Quad roller skates are most commonly used indoors at roller rinks. However, with minor adjustments, you can ride your skates just about anywhere with a flat, even surface and little debris. Outdoor roller skating is relaxing and builds stronger muscles and increased aerobic stamina.
Purchase a set of outdoor wheels from your local skate shop or online. Outdoor wheels are generally thicker and softer than the indoor variety, allowing you to roll over small cracks and debris. Purchase a cheap set of bearings like ones with an ABEC 3 rating as well.
Loosen the nuts that hold the wheels onto the axles using a wrench or the tool that came with your skates. Slide your indoor wheels right off. Set the nuts aside for later use.
Remove your outdoor wheels and new bearings from their packaging.
Pop the bearings into the outdoor wheels using your fingers. The bearings should snap into place with just light pressure.
Slide the outdoor wheels onto your axles, and retighten the nuts onto the axles. Screw the nuts on with your fingers until they begin to resist, then use the skate tool to fully tighten them.
Spin the wheel with your fingers to test them. If the wheel doesn't spin freely, loosen the nut a turn or two. If there is a gap between the wheel and axle, continue tightening them a few turns.
Find a nice, flat surface where skating is allowed such as a beach sidewalk, neighbourhood park or a basketball court. Generally, posted signs will indicate whether skating is permitted.
Wear something weather-appropriate that allows you to move freely. Jeans or other clothing that drags along the ground are not a good idea. Exercise clothing is best. Wear socks. Skaters favour high, knee-length socks for their fashionable, retro look and the extra protection they provide the legs. Some skaters also elect to wear leggings or thick tights to protect their skin.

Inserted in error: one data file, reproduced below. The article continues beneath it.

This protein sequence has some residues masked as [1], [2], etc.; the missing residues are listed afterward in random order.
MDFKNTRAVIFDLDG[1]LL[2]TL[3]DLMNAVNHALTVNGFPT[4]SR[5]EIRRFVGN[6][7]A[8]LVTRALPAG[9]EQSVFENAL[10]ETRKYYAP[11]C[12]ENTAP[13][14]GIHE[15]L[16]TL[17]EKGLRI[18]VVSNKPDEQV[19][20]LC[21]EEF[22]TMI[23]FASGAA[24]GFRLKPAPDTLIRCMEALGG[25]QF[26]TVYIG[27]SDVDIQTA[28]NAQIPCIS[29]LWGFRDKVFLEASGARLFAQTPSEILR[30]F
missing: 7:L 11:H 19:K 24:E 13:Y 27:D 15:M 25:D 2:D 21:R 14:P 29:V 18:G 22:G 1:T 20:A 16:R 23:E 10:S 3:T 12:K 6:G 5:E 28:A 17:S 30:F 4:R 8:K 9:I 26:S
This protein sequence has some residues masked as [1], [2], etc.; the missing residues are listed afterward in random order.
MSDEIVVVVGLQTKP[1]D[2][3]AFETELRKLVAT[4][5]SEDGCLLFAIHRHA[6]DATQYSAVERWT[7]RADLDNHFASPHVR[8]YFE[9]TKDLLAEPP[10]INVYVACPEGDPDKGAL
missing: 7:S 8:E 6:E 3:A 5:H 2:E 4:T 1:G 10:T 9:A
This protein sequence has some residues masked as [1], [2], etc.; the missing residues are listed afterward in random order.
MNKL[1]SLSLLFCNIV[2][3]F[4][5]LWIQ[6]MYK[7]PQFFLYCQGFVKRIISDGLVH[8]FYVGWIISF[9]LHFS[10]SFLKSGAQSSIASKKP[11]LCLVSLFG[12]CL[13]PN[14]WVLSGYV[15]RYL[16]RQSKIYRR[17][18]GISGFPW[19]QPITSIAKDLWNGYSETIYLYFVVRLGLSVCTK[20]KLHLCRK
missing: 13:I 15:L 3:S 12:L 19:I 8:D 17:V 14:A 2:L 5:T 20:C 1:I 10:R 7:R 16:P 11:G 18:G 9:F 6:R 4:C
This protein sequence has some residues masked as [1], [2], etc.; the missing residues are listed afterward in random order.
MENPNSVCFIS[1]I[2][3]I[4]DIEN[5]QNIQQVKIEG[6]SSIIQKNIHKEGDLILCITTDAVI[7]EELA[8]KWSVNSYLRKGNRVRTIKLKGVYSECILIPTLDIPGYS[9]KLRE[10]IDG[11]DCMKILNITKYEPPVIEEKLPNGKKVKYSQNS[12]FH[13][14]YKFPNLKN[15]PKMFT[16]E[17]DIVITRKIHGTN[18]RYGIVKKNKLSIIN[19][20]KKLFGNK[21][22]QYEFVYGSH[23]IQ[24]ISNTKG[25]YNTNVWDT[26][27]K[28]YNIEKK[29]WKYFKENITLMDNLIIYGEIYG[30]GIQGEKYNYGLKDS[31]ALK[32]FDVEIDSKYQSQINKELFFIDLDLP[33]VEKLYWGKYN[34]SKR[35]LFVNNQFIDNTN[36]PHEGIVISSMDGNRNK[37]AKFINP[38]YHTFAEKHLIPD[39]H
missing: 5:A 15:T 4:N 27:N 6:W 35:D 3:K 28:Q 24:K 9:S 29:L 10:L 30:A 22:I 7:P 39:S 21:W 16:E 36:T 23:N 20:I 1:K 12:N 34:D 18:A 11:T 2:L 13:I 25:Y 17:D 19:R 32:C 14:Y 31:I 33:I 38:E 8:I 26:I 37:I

Gear up. Wear a helmet, knee pads, elbow pads and wrist guards to fully protect yourself in case you fall. It may not look great, but your gear prevents major injuries.
Start out slowly, to test out the surface. Evaluate the amount of sand, dirt and debris you'll skate over to avoid falling flat on your face. As you get more comfortable, increase your speed and make fancier moves on your skates.
Some people also opt for a mouth guard when roller skating. These guards prevent you from breaking teeth or biting your tongue in the event of an accident. Both speed- and artistic-style boots can be worn for outdoor skating.
Do not wear your indoor wheels outside because they will scuff quickly. Also, the firmer your wheels are, the more likely you will be to fall on outdoor surfaces. Stay away from roller skating in heavily trafficked areas. Know the local laws. Some towns ban roller skates -- and other types of skating equipment -- from their sidewalks.